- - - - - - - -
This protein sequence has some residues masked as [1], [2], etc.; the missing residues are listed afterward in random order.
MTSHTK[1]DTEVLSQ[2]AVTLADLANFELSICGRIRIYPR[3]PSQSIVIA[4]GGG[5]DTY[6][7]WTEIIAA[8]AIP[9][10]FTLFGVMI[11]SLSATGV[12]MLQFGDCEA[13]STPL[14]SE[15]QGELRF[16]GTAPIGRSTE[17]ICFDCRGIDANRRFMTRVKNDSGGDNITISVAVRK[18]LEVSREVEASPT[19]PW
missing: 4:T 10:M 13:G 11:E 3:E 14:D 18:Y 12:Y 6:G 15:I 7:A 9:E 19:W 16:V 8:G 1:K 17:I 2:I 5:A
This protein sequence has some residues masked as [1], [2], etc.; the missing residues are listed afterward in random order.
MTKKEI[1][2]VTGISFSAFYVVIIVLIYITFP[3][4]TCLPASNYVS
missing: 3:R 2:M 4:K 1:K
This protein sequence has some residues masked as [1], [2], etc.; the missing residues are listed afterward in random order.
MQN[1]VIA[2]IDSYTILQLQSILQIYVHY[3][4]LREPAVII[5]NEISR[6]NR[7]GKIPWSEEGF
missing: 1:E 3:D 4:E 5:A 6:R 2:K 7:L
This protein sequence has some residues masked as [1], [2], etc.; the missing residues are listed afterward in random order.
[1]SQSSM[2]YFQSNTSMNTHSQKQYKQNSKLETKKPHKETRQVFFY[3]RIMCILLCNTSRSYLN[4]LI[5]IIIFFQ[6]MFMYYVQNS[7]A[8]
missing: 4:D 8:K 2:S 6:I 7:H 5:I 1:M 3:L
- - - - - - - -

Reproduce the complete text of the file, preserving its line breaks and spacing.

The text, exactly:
This protein sequence has some residues masked as [1], [2], etc.; the missing residues are listed afterward in random order.
MTSHTK[1]DTEVLSQ[2]AVTLADLANFELSICGRIRIYPR[3]PSQSIVIA[4]GGG[5]DTY[6][7]WTEIIAA[8]AIP[9][10]FTLFGVMI[11]SLSATGV[12]MLQFGDCEA[13]STPL[14]SE[15]QGELRF[16]GTAPIGRSTE[17]ICFDCRGIDANRRFMTRVKNDSGGDNITISVAVRK[18]LEVSREVEASPT[19]PW
missing: 4:T 10:M 13:G 11:E 3:E 14:D 18:Y 12:Y 6:G 15:I 7:A 9:E 19:W 16:V 8:G 1:K 17:I 2:I 5:A
This protein sequence has some residues masked as [1], [2], etc.; the missing residues are listed afterward in random order.
MTKKEI[1][2]VTGISFSAFYVVIIVLIYITFP[3][4]TCLPASNYVS
missing: 3:R 2:M 4:K 1:K
This protein sequence has some residues masked as [1], [2], etc.; the missing residues are listed afterward in random order.
MQN[1]VIA[2]IDSYTILQLQSILQIYVHY[3][4]LREPAVII[5]NEISR[6]NR[7]GKIPWSEEGF
missing: 1:E 3:D 4:E 5:A 6:R 2:K 7:L
This protein sequence has some residues masked as [1], [2], etc.; the missing residues are listed afterward in random order.
[1]SQSSM[2]YFQSNTSMNTHSQKQYKQNSKLETKKPHKETRQVFFY[3]RIMCILLCNTSRSYLN[4]LI[5]IIIFFQ[6]MFMYYVQNS[7]A[8]
missing: 4:D 8:K 2:S 6:I 7:H 5:I 1:M 3:L